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Farewell, Nick Ashford

| August 23, 2011 | 3 Comments

Nick Ashford, Lydia & Jim Bessman at the Sugar Bar, 2005

On May 5, 2005 I was in New York for the SESAC Pop Awards, and at 10:00 p.m. announced that someone had to take me out so I could celebrate my May 6 birthday when the clock struck midnight. Jim Bessman from Billboard said I was going with him to The Sugar Bar, a venue owned by songwriters Nick Ashford and Valerie Simpson. So we hopped a bus and headed to West 72nd Street where the Thursday night open mic was already in full swing with Valerie sitting by the stage clapping and singing along.

Jim and I made our way upstairs where Nick was holding court with all of the regulars who had become family at that point. He flashed his 1000-watt smile at Jim and gave him a big hug, and when he found out my birthday was an hour away he laughed and said his was yesterday (May 4). What followed was a big singing and dancing Taurean love fest.

At midnight Nick sent a bottle of champagne to my table and then grabbed me to dance with him and sing along to “What a Fool Believes.” It was a perfect night and a fitting celebration of life. Afterward, the mere mention of Nick Ashford’s name caused a big smile to take over my face. He embodied and radiated joy.

Yesterday the world lost that smile when Nick Ashford passed away at age 70 after a battle with throat cancer.  What a legacy of music, love and laughter he has left us, though. I thought this interview from our archives would be a fitting tribute for someone who believed in the importance of a song to be a living, breathing thing that bristled with energy and soulful emotion. Just like Nick.

Our hearts go out to Valerie Simpson, his wife of 38 years, his children, family and all those who loved him. He will be so very missed.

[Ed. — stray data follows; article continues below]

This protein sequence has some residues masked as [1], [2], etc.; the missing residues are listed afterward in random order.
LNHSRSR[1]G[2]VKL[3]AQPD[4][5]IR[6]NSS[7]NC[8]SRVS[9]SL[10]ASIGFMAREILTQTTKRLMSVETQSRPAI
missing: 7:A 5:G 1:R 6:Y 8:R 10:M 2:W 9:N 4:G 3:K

—By Lydia Hutchinson

The Living Soul of Ashford & Simpson

By Bill DeMain

If you listen to their vast song catalog, from the Motown hits of the ’60s and ’70s such as “Ain’t No Mountain High Enough,” “Your Precious Love” and “You’re All I Need to Get By” to the duo’s own solo recordings of such singles as “Found a Cure,” “High Rise” and “Solid,” you’ll hear the undeniable life force of their songs. Pulsing locomotive rhythms, heartbeat-thumping bass lines and melodies that soar with all the love and wonder of a human spirit in full-flight—that’s an Ashford & Simpson song.

The duo met in 1964 at a Harlem gospel meeting, and became fast friends. Sharing a love of gospel music, they began to collaborate on songwriting, Nick handling most of the lyrics and Valerie the music. They moved into the secular pop scene and scored their first hit in 1966 with “Let’s Go Get Stoned,” recorded by Ray Charles.

This led to staff positions at Sceptor/Wand Records, where the duo penned hits for Maxine Brown and Chuck Jackson. Their snowballing successes led them in 1968 to Tamla/Motown, where they became writers and producers known for their soft soul approach with the duo of Marvin Gaye & Tammi Terrell, then later Diana Ross.

After they left Motown, they became a full-fledged recording act, releasing 10 albums over the next decade. At the same time, they continued to lend their golden touch to artists such as The Fifth Dimension, Diana Ross, Gladys Knight and Chaka Khan.

When you think back, was there a defining moment when you realized you were meant to be songwriters?

A: I think for me, maybe around 13-years-old, I had a very inspirational feeling in the Baptist Church when I was just banging on the piano. I thought, ‘this is it.’ I just had wings when I was singing and playing, so I knew something then, but I didn’t think of it as a career or anything (laughs).

S: For me, it was also in the churches. Because we were both writing gospel songs, the possibility of a career as a songwriter was introduced by someone who came to the church looking for talent to write love songs. I didn’t think about people actually doing that for a living, but suddenly it became a possibility, and something that we had fun doing. So that really defined it for us.

Tell me how the two of you ended up working together.

S: Nick came to New York actually to be a dancer, with a limited amount of money. When his money ran out, he was forced to sleep in the park. Then someone invited him up to our church where he could get a free meal, which he very much needed. So he came up one Sunday morning and that’s how he met me, singing with two other girls, and we found out he wrote gospel songs. So he and I, because I played the piano, just naturally started to collaborate. That was about 1965.